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About the Photos

Most of the photos on this site were extracted from reference images (high-resolution tiffs, 20 to 200 megabytes in size) from the Library of Congress research archive. (To query the database click here.) Many were digitized by LOC contractors using a Sinar studio back. They are adjusted by your webmaster for contrast and color in Photoshop before being downsized and turned into the jpegs you see here.

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Postal Boys: 1911

Postal Boys: 1911

June 1911. Norfolk, Virginia. "A typical group of Postal Messengers. Smallest on left end, Wilmore Johnson, been there one year. Works days only. The Postal boys are not nearly so young in Norfolk and also in other Virginia cities as are the Western Union boys." Photograph by Lewis Wickes Hine. View full size.


Adams Etc

Adams Express, American Express, Southern Express and a few others were merged into the Railway Express Company (REA) in 1917. The Feds needed to control the railways for the WW1 emergency. It was accomplished by the United States Railway Administration (USRA) to assure that that the Rail Systems operated efficiently during wartime. Railway Express was with us until 1975 when it went out of business. The Interstate Highway System became their downfall when UPS et al went into the over the road delivery business.

The kid on the left

The look on his face tells me that the bike frame just might be causing him a wee bit of discomfort.

Perhaps he is telling Hines to "Hurry up and take the picture.....this is killing me!"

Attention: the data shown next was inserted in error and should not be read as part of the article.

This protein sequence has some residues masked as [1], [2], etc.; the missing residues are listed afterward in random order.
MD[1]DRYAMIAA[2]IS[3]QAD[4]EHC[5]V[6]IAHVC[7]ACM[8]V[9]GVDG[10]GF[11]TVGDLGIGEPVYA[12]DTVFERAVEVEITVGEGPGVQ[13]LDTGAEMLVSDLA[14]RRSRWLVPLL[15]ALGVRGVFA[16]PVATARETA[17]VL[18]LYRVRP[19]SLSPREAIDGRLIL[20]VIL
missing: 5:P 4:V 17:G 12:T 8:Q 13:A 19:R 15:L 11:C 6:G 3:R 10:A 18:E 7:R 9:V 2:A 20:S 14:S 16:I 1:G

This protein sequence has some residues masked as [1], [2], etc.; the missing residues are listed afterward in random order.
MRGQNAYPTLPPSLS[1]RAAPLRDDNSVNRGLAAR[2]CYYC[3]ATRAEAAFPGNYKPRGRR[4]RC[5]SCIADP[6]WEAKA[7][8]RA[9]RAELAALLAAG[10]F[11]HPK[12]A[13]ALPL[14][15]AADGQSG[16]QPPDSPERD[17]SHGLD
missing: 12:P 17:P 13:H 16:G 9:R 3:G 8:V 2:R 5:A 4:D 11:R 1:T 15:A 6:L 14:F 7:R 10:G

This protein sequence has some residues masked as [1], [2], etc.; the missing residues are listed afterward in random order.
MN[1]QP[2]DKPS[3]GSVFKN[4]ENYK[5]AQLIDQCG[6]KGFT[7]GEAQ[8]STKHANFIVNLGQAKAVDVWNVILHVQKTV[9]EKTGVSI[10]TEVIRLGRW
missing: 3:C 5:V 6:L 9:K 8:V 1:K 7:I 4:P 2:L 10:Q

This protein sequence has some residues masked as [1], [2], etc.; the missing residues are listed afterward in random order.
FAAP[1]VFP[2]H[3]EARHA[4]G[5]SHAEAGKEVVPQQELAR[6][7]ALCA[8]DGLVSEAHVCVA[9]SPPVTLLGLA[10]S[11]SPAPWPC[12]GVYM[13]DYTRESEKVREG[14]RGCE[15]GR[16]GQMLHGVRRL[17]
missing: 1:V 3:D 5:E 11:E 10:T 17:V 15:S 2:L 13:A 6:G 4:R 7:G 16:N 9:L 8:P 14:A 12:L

A grand old name

Adams Express continues in business today. Like other express companies of past centuries, such as American Express and Wells Fargo, their principle business became financial services.

recycled board racers?

Except for the center bike with the auto horn and spring seat, these bikes look like they had earlier been board track racers.
Bare bones frame with serrated metal pedals, smooth tires, sans chain guard and rigid racing seats. Just reset the handlebars downward to racing position. Tuck in, and ride like the wind.

Real fixies without brakes?

Although the coaster brake was invented a little more than ten years before this picture was taken, they weren't ubiquitous yet, but the second bike from the right does appear to have some kind of band on the left rear stay, possibly to secure a torque arm...

THE 100-YEAR-OLD PHOTO BLOG | History in HD is a vintage photo blog featuring thousands of high-definition images from the 1850s to 1950s. The site is named after Shorpy Higginbotham, a teenage coal miner who lived 100 years ago.

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